From Publishers Weekly
Starred Review. Fallows (Blind into Baghdad
) offers a candid outsiders take on contemporary China in this entertaining and richly illustrated investigation of what distinguishes China from other Asian nations and what causes the dissonance between how China sees itself and how it is viewed by the rest of the world, particularly the U.S. The authors range is admirably broad—he takes on Chinese reality television, school systems, incisive economic analysis—and uncovers a raft of surprising similarities between the East and West. Fallows compares Shenzhen—the manufacturing and migration capital of southern China—to New York, where once youve left the airport and stashed your suitcase, its difficult to tell if youre a tourist or a native. In the gambling mecca of Macau (whose revenues recently exceeded those of Las Vegas), the author finds strains of Atlantic City. What Fallows lacks in expertise, he makes up for in a truly global vision and a magicians chest of social, economic and political insight. (Jan.)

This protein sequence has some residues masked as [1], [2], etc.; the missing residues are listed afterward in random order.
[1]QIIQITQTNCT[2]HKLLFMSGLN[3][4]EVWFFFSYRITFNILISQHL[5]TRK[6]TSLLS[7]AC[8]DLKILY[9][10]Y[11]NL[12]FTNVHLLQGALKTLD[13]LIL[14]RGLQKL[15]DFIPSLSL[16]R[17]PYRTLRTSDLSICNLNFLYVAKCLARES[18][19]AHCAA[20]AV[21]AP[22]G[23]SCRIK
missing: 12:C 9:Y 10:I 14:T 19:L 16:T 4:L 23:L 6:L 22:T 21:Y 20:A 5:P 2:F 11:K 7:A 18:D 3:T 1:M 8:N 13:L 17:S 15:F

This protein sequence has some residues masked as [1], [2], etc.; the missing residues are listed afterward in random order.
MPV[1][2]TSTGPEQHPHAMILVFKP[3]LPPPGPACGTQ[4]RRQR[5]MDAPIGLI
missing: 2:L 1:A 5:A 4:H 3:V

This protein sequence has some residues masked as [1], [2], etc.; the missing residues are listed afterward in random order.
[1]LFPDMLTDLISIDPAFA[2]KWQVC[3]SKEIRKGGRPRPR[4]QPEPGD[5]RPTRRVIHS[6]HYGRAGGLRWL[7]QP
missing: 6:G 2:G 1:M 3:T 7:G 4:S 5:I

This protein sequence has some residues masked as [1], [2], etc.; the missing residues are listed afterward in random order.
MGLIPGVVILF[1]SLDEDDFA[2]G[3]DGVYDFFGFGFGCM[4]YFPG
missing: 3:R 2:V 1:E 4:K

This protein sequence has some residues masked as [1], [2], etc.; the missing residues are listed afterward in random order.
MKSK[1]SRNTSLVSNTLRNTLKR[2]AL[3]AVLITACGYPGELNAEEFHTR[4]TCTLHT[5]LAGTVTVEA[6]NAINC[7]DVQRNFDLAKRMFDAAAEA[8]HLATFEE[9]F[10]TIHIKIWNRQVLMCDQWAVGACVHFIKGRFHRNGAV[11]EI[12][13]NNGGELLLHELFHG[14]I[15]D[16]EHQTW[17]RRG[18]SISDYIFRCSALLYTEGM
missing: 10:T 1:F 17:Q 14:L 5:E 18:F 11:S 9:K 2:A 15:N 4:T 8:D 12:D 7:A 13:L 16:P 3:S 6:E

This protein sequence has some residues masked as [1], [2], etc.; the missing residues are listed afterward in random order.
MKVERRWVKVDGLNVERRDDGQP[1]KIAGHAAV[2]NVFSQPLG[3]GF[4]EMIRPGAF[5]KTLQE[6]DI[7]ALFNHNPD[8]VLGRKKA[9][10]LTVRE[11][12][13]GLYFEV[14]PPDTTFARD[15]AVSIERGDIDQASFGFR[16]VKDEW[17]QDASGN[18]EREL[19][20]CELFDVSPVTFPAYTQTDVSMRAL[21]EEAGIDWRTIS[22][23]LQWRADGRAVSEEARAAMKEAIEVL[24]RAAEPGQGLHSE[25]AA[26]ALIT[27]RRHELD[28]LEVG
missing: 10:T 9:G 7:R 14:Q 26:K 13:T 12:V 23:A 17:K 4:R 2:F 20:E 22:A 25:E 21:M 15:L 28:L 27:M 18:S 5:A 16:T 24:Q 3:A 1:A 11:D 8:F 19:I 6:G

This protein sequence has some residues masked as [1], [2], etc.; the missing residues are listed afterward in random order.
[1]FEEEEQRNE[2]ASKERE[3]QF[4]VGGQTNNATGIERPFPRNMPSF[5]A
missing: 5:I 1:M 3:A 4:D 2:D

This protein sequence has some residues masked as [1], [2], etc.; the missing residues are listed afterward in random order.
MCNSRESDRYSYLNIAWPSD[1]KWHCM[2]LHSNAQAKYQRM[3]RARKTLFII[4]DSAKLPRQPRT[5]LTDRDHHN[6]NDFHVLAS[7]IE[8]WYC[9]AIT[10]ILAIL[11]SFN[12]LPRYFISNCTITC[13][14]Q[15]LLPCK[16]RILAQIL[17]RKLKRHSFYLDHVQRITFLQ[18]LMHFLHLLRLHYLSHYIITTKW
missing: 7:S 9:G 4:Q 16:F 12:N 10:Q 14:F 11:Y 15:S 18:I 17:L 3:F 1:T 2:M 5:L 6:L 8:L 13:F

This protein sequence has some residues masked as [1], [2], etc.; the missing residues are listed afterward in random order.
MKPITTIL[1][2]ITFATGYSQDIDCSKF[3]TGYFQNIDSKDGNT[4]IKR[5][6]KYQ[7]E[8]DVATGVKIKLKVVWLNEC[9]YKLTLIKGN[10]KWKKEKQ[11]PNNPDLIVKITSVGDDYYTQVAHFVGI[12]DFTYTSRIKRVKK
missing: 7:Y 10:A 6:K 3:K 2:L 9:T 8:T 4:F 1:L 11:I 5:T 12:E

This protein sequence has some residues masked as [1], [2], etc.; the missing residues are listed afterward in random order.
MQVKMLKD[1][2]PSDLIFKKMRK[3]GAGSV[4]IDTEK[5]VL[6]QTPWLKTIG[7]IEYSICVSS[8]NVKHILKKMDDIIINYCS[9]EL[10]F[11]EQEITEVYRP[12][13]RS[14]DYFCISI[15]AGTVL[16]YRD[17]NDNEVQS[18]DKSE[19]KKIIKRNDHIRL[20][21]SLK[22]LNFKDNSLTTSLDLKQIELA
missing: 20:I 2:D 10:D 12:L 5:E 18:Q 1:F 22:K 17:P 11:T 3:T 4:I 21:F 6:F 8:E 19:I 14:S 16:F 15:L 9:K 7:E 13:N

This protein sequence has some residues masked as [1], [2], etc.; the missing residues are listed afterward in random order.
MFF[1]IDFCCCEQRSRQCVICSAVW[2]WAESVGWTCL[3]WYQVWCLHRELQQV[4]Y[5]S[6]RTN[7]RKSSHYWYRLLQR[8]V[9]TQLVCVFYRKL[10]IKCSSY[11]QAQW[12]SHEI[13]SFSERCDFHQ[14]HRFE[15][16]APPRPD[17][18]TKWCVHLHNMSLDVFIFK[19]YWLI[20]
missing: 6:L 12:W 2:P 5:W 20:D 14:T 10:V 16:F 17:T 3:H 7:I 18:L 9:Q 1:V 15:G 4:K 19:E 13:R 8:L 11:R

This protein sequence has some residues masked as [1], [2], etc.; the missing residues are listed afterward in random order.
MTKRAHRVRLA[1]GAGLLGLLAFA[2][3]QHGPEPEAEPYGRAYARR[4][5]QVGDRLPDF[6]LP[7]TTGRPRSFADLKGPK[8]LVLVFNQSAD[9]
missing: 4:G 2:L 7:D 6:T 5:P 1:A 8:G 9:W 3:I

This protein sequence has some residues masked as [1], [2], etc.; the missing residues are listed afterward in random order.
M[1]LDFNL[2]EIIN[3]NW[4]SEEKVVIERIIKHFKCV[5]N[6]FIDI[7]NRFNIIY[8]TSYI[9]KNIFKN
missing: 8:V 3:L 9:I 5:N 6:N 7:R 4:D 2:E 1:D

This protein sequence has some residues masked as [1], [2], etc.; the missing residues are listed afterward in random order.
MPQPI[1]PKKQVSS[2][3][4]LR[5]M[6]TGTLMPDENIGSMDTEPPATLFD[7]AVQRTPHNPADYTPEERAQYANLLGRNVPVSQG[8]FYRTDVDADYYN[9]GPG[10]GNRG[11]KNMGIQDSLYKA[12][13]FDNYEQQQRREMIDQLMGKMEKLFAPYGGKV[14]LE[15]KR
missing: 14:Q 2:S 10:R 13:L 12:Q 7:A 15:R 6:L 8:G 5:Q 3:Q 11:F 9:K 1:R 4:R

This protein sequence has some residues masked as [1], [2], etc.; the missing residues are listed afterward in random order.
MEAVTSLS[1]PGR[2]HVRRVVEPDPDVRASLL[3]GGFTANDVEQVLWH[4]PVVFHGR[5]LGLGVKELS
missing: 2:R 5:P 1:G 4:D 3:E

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Fallows, national correspondent for the Atlantic Monthly, lived in Asia for a period in the 1980s, visiting China occasionally. Beginning in the summer of 2006, he and his wife moved there, and he was able to witness firsthand the changes that brought China from a nation of drabness and conformity to an emerging economy and international financial power player. He was there as China prepared for the Olympics, facing international scrutiny of everything from its repressive politics to its polluted environment. He was also there as the nation coped with a devastating earthquake in Sichuan Province. In this series of articles, Fallows reports on interesting trends and personalities in China—ambitious entrepreneurs and the rise in popularity of reality shows on state-run television. Despite the Western view of a powerful, single-minded China, Fallows presents a portrait of a huge and complex nation with such a vast range of ages and regional, geographic, and cultural differences that it defies simple definition. --Vanessa Bush